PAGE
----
Marlene Gebauer 36:09
How was transcend preparing for potential changes in the AI regulations? And how will how will this Pathfinder product adapt to those changes?
Brandon Wiebe 36:20
So we are keeping our ear very close to the ground. And, yes, and reviewing, you know, every new draft of of every proposed regulation that comes out right now, I think the the approach that we’re taking is similar to the approach we’ve taken with privacy governance, which is technical, technical solutions ought to be regulation agnostic in the way that they stitch into the technology itself. And what I mean by that is, legal teams, and oversight teams are going to need some sort of technical access, and insight and control over what is happening at sort of the ground level truth of the technology. So the actual data packets that are flowing. Once you have that established, once you have that infrastructure in place, it becomes much easier to quickly change the logic layers over the top of that, that govern what is flowing. So when regulations update, and we see this on the privacy side. So again, by analogy, I’ll talk to that. But when we when we see a regulation change from an opt in regime to an opt out regime for a particular type of data, right? If you have the ability to govern that data at the technical level, it’s a very easy switch to flip to say, well, now we’re going to require that for all of this data, we get an opt in rather than an opt out, or vice versa. Right. So so that that is a similar approach that we’re taking for for AI systems is once you are technically stitched in at that layer, it doesn’t so much matter where the regulations end up. Because repurposing the logic over that sits over the top of that is much easier than having to rebuild your whole infrastructure every single time.
Greg Lambert 38:26
Now, be honest, are you having the AI review all the regulation changes, proposed changes that are out there, give you a first draft?
Brandon Wiebe 38:37
Know, a first draft is always helpful, but I’ve seen this thrown out several times on LinkedIn and elsewhere in the industry, but you know, we view generative AI ai as the overeager intern. And so it’s a good first draft, and it really tries hard. But you always need to double click a little bit on on, you know, whatever you get from that.
Greg Lambert 39:05
I like that the over in turn. I like that a lot. Well, Brandon, we ask all of our guests at the end of the interview to our crystal ball question which is, you know, let’s let’s peer into your crystal ball and look into the future and let us know what changes or challenges do you see in the next two to five years that you as a GC and transcend as as a company may end up facing?
Brandon Wiebe 39:41
Again, I hate to prognosticate too much. But I again, I think the how swiftly AI technology has been adopted and the overwhelming inertia from, you know C suite to be at the leading edge of, of either developing their own AI systems or implementing them or even just re skinning what they have as an AI tool is going to require that GCS become experts in this technology. And if they can’t do it themselves, they’re going to need to hire develop teams internally that can become experts in the tech, I think becoming experts in that technology. And getting comfortable with that technology is almost more important than being an expert on all the discrete subject matter areas or legal risks. Because comfort with how the technology is actually operating, will allow legal counsel or allow legal counsel to provide much more specific and discreet and practical advice to clients. I see a lot of teams that look at AI technology with trepidation. Not because they think that there is are they not because they think they can point to a specific type of risk, but because they don’t truly understand how the technology is actually operating. And so I do think that, you know, legal teams that are going to be successful over the next two to five years are the ones who understand the technology at a really deep level.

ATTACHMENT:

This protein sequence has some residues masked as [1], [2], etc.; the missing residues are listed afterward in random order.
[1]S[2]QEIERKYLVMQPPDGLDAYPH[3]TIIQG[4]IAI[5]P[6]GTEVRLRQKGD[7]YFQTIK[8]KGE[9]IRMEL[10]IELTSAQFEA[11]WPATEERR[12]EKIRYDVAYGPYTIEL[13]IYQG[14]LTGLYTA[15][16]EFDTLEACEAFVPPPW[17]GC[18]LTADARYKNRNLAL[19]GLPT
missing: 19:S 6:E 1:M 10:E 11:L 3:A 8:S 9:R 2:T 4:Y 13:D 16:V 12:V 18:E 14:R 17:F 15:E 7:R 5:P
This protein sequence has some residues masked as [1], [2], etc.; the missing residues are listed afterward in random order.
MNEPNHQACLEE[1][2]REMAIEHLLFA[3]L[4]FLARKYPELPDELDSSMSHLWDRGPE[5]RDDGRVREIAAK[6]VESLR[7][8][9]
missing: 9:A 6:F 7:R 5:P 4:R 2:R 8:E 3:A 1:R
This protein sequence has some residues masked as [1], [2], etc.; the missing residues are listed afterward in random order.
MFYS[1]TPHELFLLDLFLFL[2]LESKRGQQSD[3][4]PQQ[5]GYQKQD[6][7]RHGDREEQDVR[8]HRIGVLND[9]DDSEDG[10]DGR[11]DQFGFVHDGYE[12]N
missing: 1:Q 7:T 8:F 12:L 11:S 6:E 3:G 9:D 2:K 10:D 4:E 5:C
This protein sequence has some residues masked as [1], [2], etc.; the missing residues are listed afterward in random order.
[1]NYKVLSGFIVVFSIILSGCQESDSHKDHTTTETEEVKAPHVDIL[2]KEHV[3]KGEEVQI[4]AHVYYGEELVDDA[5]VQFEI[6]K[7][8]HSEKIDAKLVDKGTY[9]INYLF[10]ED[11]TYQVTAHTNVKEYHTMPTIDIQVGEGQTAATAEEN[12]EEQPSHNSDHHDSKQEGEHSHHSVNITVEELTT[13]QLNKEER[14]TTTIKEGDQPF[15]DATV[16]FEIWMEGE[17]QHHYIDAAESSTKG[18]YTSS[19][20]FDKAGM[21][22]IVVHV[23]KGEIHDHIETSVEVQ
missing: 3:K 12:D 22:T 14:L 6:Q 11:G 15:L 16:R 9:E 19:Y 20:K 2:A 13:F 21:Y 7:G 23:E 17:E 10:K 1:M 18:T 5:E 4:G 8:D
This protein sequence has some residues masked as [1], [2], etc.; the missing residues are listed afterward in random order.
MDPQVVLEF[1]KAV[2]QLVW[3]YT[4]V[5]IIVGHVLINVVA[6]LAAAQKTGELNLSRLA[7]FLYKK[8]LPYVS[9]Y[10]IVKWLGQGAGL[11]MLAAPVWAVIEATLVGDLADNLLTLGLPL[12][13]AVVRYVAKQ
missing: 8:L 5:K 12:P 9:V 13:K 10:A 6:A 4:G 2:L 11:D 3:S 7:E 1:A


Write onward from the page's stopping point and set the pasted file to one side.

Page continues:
Greg Lambert 41:38
All right, well, Brandon Wiebe, General Counsel and head of privacy at transcend. Thanks for taking the time to come on The Geek in Review and talk to us.
Brandon Wiebe 41:47
Thank you so much, Greg, and Marlene, really appreciate it. This was great.
Marlene Gebauer 41:51
And of course, thanks to all of you, our listeners and subscribers, for taking the time to listen to The Geek in Review podcast. We really appreciate your support. If you enjoy the show, share it with a colleague, we’d love to hear from you. So reach out to us on social media. I can be found on LinkedIn at gay Bauer M on x and m gay Bauer 66. On threads. We also have The Geek in Review account on threads.
Greg Lambert 42:14
That’s, that’s a lot of places anymore to be a lot of places I
Marlene Gebauer 42:18
gotta narrow that down next time next time.
Greg Lambert 42:21
So and I can also be reached at glamoured on x and glamour pod on on threads. And actually, I just finally got my count for blue sky two, which is also glamoured pods. So who knows now now we’ve got 15 different places to post.
Marlene Gebauer 42:41
Wherever you are, we’re there
Greg Lambert 42:42
we are. We are so Brandon, if somebody wanted to continue the conversation or learn a little bit more about what you’re doing where, where can they find you online?
Brandon Wiebe 42:52
Absolutely. Well I can be found on LinkedIn at bbb that’s B W i E, B as in boy E and transcend can be found firstname.lastname@example.org on LinkedIn at transcend and on x at transcend underscore IO.
Marlene Gebauer 43:11
And listeners can also leave us a voicemail on our kijken review Hotline at 713487782 and as always, the music you hear is from Jerry David DeCicca Thank you Jerry. Thanks Jerry. All right, Marlene. I buy by
Unknown Speaker 43:32
the way Hey welcome
Unknown Speaker 43:47
back. Devils backbone. Bill’s back